Small, Good Things: Things That May Be Eaten in Italy and Elsewhere

By Joe Dizney

Winter has certainly settled in and while the overall effect has lately been more arctic than alpine, February generally reinforces an appetite for ingredients and combinations common to — of all places — the ski lodge: warm, oozy cheeses (think Raclette or fondue), potatoes (Raclette, again, or if you’re Québécois, poutine) and … buckwheat pasta?

You may be familiar with soba (Japanese for buckwheat) noodles, but the European Alps have a history of embracing buckwheat: in Lombardy in Northern Italy, pizzoccheri; in the French Savoie, crozets; and recipes that use either or both to create humble but distinctive comfort foods.

Pizzoccheri (peet-zoh-CHAY-ree) is believed to be one of the earliest forms of pasta, as it was cut in pieces or strips from larger sheets of buckwheat lasagna and proscribed in size and shape (2½ inches wide by 3 to 4 inches long) by the Academy of Pizzoccheri in the Lombard village of Teglio. The dish Pizzoccheri alla Valtellina (a reference to the valley which produces the casena and bitto cheeses in the official recipe) is described as early as 1550 in Ortensio Lando’s Catalog of Inventories of Things That May Be Eaten in Italy.

In addition to buckwheat pasta and Alpine cheeses, the sanctioned recipe includes slivered or cubed potatoes, cabbage, garlic-infused butter and the specific herbal flavor of sage. If it sounds complicated, it’s not: the potatoes, pasta and cabbage are incrementally boiled together in the same pot and tossed with the garlic-infused butter, sage and cheeses.

Pizzoccheri alla Valle dell’Hudson (Photo by J. Dizney)

Because we are not in Lombardy, you are authorized to alter the ingredients for an Americanized, Hudson Valley version. Substitute Fontina, Montasio or an American-made Raclette for the casera, or a combination and some Emmenthal, Gruyere or Gouda for the bitto.

Savoy cabbage is traditional, but any hearty crucifer (chard, kale, radicchio) or spinach will do.

Authentic pizzoccheri pasta may be hard to come by, but it can be found packaged dry online or at Eataly or Buon Italia in the Chelsea Market in Manhattan. Dry pastas will require an adjustment in the sequence and time of the one-pot cooking method.

Fresh buckwheat pasta can be had from Rafetto’s and elsewhere but it needs to be cut into shorter strips for proper texture. If you’re a real cook, make your own, but the nutty character of the grain is what makes pizzoccheri, well, pizzoccheri. If worse comes to worse, an imperfect but acceptable substitute is whole wheat (or spelt) fettuccine.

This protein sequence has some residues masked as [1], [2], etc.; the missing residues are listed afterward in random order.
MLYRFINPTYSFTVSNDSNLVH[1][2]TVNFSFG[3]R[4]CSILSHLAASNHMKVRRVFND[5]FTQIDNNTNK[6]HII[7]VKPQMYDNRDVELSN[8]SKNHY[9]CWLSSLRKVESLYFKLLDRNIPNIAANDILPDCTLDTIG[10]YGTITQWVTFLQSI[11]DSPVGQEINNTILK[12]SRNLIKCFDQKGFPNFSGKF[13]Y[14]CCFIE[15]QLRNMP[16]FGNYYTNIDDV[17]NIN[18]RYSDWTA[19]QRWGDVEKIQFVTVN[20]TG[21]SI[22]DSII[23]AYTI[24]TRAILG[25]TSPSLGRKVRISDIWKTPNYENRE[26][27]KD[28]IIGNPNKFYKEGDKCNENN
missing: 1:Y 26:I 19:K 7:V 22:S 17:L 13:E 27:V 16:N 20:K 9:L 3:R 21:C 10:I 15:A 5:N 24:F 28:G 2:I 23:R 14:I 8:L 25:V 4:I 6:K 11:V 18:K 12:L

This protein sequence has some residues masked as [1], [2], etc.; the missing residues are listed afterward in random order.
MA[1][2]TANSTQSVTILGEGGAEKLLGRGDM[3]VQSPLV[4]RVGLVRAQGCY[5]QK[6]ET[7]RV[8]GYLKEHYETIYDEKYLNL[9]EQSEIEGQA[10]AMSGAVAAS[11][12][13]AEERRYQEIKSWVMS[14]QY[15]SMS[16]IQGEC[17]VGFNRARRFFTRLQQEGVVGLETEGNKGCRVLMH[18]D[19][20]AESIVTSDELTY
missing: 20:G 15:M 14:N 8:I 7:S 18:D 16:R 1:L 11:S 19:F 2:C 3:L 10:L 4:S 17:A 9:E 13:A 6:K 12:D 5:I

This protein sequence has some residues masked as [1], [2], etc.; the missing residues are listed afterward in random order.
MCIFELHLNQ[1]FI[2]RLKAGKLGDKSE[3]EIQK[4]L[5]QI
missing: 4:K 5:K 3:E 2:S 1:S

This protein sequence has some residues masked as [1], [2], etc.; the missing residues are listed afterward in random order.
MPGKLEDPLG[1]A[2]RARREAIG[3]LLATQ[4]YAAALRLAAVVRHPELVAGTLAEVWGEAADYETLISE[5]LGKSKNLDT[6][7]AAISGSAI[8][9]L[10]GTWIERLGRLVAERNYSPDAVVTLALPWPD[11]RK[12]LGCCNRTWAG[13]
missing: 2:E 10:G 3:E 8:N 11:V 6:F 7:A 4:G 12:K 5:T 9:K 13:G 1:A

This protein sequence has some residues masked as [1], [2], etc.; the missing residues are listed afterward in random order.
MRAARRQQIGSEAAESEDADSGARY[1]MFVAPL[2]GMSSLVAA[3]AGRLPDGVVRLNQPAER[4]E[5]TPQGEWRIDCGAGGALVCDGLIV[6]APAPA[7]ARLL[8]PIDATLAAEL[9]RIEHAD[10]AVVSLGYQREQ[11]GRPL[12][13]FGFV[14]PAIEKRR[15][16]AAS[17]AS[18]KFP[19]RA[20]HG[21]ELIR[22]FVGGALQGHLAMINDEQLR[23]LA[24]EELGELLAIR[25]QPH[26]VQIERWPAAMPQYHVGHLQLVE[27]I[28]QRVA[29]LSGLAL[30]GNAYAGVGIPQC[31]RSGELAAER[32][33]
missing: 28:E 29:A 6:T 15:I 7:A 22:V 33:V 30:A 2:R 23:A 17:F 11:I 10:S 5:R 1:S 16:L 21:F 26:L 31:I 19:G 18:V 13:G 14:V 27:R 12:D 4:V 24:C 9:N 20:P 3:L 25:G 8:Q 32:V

Pizzoccheri alla Valtellina is traditionally tossed and served straight from the pot, but I’ve incorporated a variation suggested by Marcella Hazan and present it as a casserole topped with a bread crumb-parmesan crust. This allows you to prepare it ahead of time or freeze a batch.

Pizzoccheri alla Valle dell’Hudson

Serves 6 to 8

8 tablespoons (one stick) unsalted butter
4 to 6 cloves garlic, smashed
8 fresh sage leaves
1 pound (Yukon Gold) potatoes, peeled and sliced into ¼-inch sticks or batons
1 pound pizzoccheri pasta, cut as wide fettuccine and into 4-to-5-inch strips
¾ pound savoy cabbage, sliced into about quarter-inch strips (substitute spinach, Swiss chard or any leafy brassica or spinach)
10 to 12 ounces of Fontina, Montasio, Raclette or other semi-soft, Alpine-style cheese, sliced into sticks/batons
1 cup grated Grana Padano or Parmesan cheese
½ cup bread crumbs
Salt and freshly ground black pepper

Put a large pasta pot three-quarters full of water on to boil and salt it like the sea. Butter a large (about 4-quart) casserole dish and set aside. Preheat oven to 350 degrees.

Melt butter in a small saucepan over medium-low heat. Add garlic and cook enough to flavor oil but not brown the garlic. Remove from heat, discard garlic and set aside. Add sage leaves to cooling butter.

Once the water is boiling, add potatoes and cook about 3 minutes. Add the pasta and cook all for an additional 2 minutes. Add cabbage and as soon as it is wilted (about 1 minute) drain all to a large strainer.

Return drained pasta and vegetables to the pot and douse with the sage and butter; toss lightly to coat. Evenly scatter and lightly toss the sliced cheeses into the pasta-vegetable mixture. Pour all into the buttered casserole.

Combine grated cheese and breadcrumbs and sprinkle evenly over casserole. Bake in center of oven for 30 to 45 minutes until topping browns lightly. Serve hot.

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2 Responses to "Small, Good Things: Things That May Be Eaten in Italy and Elsewhere"

  1. Bekah Tighe   February 14, 2018 at 3:50 pm

    Do you recommend whole wheat fettuccini over buckwheat Soba for this recipe?

    • Joe Dizney   February 14, 2018 at 5:57 pm

      I would go with the fettuccine. Enjoy.